Utilisation of Still-Water Patches by Fish and Shrimp in a Lowland River, With Particular Emphasis on Early Life Stages

Research output: ThesisDoctoral Thesis

Abstract

In lowland river systems, in-channel, slow-flowing or still-water areas (still-water patches, SWPs) are considered to be important habitats for many organisms, particularly the earlylife stages of fish and shrimp. However, the distribution of the early life-stages of fish and shrimp among these habitats appears to be very patchy and studies suggest that the quality and diversity of microhabitat conditions within SWPs and the accessibility of SWPs to spawning adults and dispersing young may be important determinants of their suitability as
nursery habitat. The aims of this thesis were to examine the utilisation of still-water patches by fish and shrimp in a lowland river in relation to habitat suitability and accessibility, with particular emphasis on early-life stages. To determine the factors influencing habitat selection among SWPs, the environmental variability in SWP habitat, and both the distribution and the movement patterns of fish and shrimp, were examined in the Broken River, a lowland river in south-eastern Australia.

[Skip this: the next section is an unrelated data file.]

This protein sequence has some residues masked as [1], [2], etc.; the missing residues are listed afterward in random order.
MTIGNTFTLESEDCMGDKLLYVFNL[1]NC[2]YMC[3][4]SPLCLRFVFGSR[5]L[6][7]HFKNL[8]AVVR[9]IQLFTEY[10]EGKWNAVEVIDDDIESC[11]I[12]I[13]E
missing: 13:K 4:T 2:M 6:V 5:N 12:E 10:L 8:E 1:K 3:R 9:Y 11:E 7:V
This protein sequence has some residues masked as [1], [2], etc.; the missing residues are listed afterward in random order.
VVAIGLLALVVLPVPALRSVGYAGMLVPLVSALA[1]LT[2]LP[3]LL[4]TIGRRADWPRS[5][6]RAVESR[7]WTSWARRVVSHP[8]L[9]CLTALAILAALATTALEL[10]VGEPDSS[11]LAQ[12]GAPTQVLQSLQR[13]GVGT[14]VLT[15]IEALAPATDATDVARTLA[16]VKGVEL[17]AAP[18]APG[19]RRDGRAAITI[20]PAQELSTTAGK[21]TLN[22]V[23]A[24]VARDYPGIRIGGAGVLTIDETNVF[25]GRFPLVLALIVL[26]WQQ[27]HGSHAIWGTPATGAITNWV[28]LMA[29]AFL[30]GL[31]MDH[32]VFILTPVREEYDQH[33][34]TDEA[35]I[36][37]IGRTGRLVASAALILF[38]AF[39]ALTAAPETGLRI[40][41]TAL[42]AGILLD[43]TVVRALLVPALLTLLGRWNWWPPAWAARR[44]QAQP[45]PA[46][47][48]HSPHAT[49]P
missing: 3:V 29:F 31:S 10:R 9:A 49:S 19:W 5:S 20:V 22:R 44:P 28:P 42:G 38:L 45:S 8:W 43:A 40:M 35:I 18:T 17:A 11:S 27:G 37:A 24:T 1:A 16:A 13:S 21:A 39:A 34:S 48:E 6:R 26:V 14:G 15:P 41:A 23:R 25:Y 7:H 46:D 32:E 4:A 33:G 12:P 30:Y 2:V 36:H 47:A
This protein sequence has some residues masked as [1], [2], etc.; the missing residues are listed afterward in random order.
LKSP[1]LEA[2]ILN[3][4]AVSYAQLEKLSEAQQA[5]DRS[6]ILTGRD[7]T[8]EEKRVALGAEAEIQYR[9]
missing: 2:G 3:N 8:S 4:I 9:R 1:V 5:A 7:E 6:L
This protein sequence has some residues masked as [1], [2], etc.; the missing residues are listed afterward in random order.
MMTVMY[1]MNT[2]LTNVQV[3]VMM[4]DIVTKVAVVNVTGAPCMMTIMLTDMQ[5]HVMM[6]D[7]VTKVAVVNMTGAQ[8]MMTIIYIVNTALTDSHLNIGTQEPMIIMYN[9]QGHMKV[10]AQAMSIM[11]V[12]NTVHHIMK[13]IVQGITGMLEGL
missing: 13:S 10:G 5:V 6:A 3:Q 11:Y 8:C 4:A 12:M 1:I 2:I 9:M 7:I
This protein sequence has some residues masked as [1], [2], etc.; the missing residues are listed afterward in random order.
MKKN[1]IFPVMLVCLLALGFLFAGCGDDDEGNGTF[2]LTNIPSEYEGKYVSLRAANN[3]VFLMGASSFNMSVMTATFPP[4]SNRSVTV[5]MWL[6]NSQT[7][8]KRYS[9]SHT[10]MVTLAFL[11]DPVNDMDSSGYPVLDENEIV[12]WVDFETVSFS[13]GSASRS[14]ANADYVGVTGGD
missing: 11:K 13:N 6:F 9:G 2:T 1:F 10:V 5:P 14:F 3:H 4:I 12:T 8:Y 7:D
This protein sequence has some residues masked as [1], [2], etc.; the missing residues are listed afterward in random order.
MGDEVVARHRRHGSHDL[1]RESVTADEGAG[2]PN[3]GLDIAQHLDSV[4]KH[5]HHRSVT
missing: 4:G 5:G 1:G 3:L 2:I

Original languageEnglish
QualificationDoctor of Philosophy
Awarding Institution
  • University of Canberra
Supervisors/Advisors
  • Humphries, Paul, Principal Supervisor
  • Gawne, Ben, Co-Supervisor, External person
  • Thoms, Martin, Principal Supervisor, External person
Place of PublicationCanberra, ACT
Publisher
DOIs
Publication statusPublished - Aug 2007
Externally publishedYes

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